Women receiving COVID-19 should delay regular mammography, says Utah doctor

Doctors say the side effect of the vaccine could mimic the signs of breast cancer.

(Courtesy University of Utah Health) Vial of Pfizer version of COVID-19 vaccine. Doctors warn patients to delay mammography for one month after receiving the last dose of the vaccine because of a side effect that mimics a condition that often occurs in the diagnosis of cancer.

National health experts, including a prominent Utah doctor, warn women receiving the COVID-19 vaccine to wait at least a month before routine mammography – a vaccine side effect that mimics a condition commonly found in cancer diagnoses.

“We don’t want patients to get such false positive results and this kind of alert,” said Dr. Brett Parkinson, medical director of the breastmaking center at Intermountain Healthcare.

Parkinson said doctors at the center, as well as doctors across the country, noticed that some people receiving COVID-19 had side effects in the armpits or swollen lymph nodes in the armpit area. Such swelling alone is not severe and usually resolves within four weeks.

“Their bodies elicit an immune response, and that’s a good thing,” Parkinson said.

However, when such swelling of the lymph nodes in the armpit occurs during a routine mammography, Parkinson said the doctor is likely to recall the patient for a more detailed examination. Such swelling could be a sign of metastatic breast cancer – cancer that has spread to the breast – or lymphoma or leukemia.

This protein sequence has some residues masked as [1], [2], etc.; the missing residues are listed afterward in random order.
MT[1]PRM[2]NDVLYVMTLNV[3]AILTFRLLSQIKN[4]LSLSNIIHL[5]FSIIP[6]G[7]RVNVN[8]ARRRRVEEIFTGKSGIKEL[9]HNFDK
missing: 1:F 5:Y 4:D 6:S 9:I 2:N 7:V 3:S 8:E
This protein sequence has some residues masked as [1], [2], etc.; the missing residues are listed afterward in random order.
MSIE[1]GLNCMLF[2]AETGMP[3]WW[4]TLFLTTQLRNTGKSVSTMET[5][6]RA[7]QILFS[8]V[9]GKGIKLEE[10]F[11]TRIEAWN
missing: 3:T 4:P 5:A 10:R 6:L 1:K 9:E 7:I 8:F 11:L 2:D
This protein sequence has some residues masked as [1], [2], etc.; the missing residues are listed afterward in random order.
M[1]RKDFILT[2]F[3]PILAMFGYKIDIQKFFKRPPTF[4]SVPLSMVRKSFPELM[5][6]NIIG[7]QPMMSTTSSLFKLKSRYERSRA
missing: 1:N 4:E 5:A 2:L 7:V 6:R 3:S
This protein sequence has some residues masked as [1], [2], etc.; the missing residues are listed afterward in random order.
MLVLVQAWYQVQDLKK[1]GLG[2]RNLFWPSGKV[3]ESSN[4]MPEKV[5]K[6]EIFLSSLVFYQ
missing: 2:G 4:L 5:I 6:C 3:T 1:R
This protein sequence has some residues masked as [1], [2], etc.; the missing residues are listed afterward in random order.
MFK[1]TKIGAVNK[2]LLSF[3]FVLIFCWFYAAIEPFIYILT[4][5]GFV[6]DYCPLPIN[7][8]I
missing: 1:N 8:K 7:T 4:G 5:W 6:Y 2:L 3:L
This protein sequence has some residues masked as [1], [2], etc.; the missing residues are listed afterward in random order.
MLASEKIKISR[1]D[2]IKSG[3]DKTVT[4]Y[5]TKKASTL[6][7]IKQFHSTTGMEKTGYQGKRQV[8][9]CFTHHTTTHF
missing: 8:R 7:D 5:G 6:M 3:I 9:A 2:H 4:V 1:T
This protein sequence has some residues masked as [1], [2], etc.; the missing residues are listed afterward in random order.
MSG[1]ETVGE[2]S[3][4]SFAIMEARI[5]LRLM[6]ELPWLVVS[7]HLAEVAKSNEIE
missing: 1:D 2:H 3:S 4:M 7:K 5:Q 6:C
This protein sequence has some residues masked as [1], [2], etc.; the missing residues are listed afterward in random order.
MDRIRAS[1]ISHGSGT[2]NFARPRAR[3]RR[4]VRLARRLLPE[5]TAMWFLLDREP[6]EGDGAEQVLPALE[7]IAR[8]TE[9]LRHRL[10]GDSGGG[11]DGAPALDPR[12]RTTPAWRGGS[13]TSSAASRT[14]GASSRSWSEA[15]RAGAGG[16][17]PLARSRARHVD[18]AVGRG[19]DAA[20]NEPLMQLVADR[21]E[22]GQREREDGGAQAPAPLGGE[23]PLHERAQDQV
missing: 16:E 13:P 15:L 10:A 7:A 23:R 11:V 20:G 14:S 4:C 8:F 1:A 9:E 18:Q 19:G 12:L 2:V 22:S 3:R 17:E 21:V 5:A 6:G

The side effect and the risk of it appearing on mammography were found in a study published last month in the journal Clinical Imaging.

The side effect occurs in 11% of patients after the first dose of the Moderna version of the COVID-19 vaccine and in 16% after the second dose, Parkinson said. He added that experts expect similar findings in patients receiving the Pfizer version.

“We started looking for this and realized that if we didn’t do something, a lot of patients would come back unnecessarily. [to their doctor] to these enlarged lymph nodes, Parkinson said.

Parkinson said the signs were placed at the Intermountain Murray breast care center and other Intermountain sites that performed mammothography, and patients were told that, to the exclusion of other symptoms like a lot in their breasts, they should postpone mammography for four weeks. the last dose of COVID-19 vaccine.

(For now, the last dose is the second dose of the Pfizer or Moderna version. When the single-shot Johnson & Johnson vaccine is released, as expected after federal approval this month, the first dose will be the last dose as well, Parkinson noted.)

This advice, Parkinson said, is in line with the Society’s recommendation of the National Association of Physicians and Radiologists Specializing in Breast Imaging, Mammography, and Other Medical Imaging Practices.

Parkinson stressed that if a patient has other symptoms of breast cancer — a lot in the breast, or bloody discharge from the nipple, or peeling around the nipple — don’t hesitate to see your doctor. “We’re continuing mammography,” Parkinson said.

When mammography is routine, such as an annual checkup or a follow-up after a lumpectomy, the test can be delayed, but not indefinitely, Parkinson said.

“Don’t miss the annual screening,” Parkinson said. “Postponing it for a month or two won’t be as effective. It could indeed be postponed to a year later. “

Women who have an average risk of breast cancer should have a mammogram screening at age 40 and then every year until they are healthy, Parkinson said. Women who have a family history of breast cancer, such as a mother or nurse, should begin mammography at age 40 or 10 before their relatives are diagnosed, whichever comes first.

According to Parkinson, the Breast Care Center does not screen for men, who make up less than 1% of all breast cancer cases. However, if a person finds a palpable lump, he or she should receive a diagnostic mammogram, Parkinson said.